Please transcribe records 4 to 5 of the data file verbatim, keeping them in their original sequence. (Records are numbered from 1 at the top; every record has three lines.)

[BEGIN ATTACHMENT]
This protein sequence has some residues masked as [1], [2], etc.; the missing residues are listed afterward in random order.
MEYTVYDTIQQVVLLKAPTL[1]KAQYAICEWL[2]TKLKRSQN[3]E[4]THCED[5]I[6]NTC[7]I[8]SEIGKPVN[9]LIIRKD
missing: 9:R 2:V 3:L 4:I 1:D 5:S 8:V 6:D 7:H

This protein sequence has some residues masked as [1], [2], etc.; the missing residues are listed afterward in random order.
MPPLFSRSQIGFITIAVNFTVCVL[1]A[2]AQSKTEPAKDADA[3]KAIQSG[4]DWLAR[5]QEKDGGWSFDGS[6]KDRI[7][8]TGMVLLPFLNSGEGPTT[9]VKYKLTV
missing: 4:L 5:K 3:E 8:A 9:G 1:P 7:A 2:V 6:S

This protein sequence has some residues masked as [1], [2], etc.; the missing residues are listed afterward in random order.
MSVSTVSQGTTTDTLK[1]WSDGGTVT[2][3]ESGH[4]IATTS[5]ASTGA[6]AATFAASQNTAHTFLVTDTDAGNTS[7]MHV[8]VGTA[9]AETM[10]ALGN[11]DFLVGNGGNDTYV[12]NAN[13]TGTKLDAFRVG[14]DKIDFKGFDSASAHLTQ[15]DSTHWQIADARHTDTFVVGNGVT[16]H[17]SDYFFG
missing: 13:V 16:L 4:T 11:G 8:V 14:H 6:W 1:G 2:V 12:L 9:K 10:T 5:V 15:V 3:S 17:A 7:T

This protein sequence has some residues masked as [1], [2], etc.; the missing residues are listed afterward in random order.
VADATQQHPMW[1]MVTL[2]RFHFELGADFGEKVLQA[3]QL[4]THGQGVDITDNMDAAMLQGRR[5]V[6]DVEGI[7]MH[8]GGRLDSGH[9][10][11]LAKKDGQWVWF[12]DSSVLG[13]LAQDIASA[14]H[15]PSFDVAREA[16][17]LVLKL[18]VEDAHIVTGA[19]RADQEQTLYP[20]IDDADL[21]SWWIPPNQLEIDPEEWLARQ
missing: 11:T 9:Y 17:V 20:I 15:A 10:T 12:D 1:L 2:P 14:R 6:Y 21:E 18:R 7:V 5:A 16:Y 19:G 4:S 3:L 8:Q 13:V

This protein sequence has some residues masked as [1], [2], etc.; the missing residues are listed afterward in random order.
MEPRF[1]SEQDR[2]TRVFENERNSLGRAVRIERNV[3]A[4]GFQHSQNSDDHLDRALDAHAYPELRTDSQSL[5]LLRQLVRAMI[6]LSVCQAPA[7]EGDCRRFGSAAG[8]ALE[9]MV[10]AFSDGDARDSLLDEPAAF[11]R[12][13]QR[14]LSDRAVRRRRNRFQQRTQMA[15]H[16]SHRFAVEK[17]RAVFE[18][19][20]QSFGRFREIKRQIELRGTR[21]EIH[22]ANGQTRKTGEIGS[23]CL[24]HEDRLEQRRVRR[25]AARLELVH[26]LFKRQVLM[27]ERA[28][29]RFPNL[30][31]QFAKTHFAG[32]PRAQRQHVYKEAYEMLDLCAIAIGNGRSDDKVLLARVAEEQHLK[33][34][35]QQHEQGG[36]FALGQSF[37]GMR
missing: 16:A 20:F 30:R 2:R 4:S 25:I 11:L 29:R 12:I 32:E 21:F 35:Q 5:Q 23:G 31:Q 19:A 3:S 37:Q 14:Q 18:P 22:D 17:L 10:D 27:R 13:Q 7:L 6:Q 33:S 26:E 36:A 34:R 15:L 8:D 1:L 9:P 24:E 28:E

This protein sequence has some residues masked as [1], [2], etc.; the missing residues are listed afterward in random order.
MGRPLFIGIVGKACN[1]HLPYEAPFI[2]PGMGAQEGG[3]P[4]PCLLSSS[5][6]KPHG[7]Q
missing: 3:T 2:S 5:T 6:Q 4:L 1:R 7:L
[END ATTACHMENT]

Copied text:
This protein sequence has some residues masked as [1], [2], etc.; the missing residues are listed afterward in random order.
VADATQQHPMW[1]MVTL[2]RFHFELGADFGEKVLQA[3]QL[4]THGQGVDITDNMDAAMLQGRR[5]V[6]DVEGI[7]MH[8]GGRLDSGH[9][10][11]LAKKDGQWVWF[12]DSSVLG[13]LAQDIASA[14]H[15]PSFDVAREA[16][17]LVLKL[18]VEDAHIVTGA[19]RADQEQTLYP[20]IDDADL[21]SWWIPPNQLEIDPEEWLARQ
missing: 11:T 9:Y 17:V 20:I 15:A 10:T 12:D 1:L 2:P 14:R 6:Y 21:E 18:R 7:V 5:A 16:Y 19:G 4:S 3:L 8:Q 13:V

This protein sequence has some residues masked as [1], [2], etc.; the missing residues are listed afterward in random order.
MEPRF[1]SEQDR[2]TRVFENERNSLGRAVRIERNV[3]A[4]GFQHSQNSDDHLDRALDAHAYPELRTDSQSL[5]LLRQLVRAMI[6]LSVCQAPA[7]EGDCRRFGSAAG[8]ALE[9]MV[10]AFSDGDARDSLLDEPAAF[11]R[12][13]QR[14]LSDRAVRRRRNRFQQRTQMA[15]H[16]SHRFAVEK[17]RAVFE[18][19][20]QSFGRFREIKRQIELRGTR[21]EIH[22]ANGQTRKTGEIGS[23]CL[24]HEDRLEQRRVRR[25]AARLELVH[26]LFKRQVLM[27]ERA[28][29]RFPNL[30][31]QFAKTHFAG[32]PRAQRQHVYKEAYEMLDLCAIAIGNGRSDDKVLLARVAEEQHLK[33][34][35]QQHEQGG[36]FALGQSF[37]GMR
missing: 16:A 20:F 30:R 2:R 4:S 25:I 11:L 29:R 12:I 32:E 21:F 35:Q 5:Q 23:G 31:Q 19:A 3:S 37:Q 14:Q 18:P 22:D 17:L 10:D 27:R 13:Q 7:L 6:Q 33:S 26:E 36:A 34:R 15:L 8:D 1:L 9:P 24:E 28:E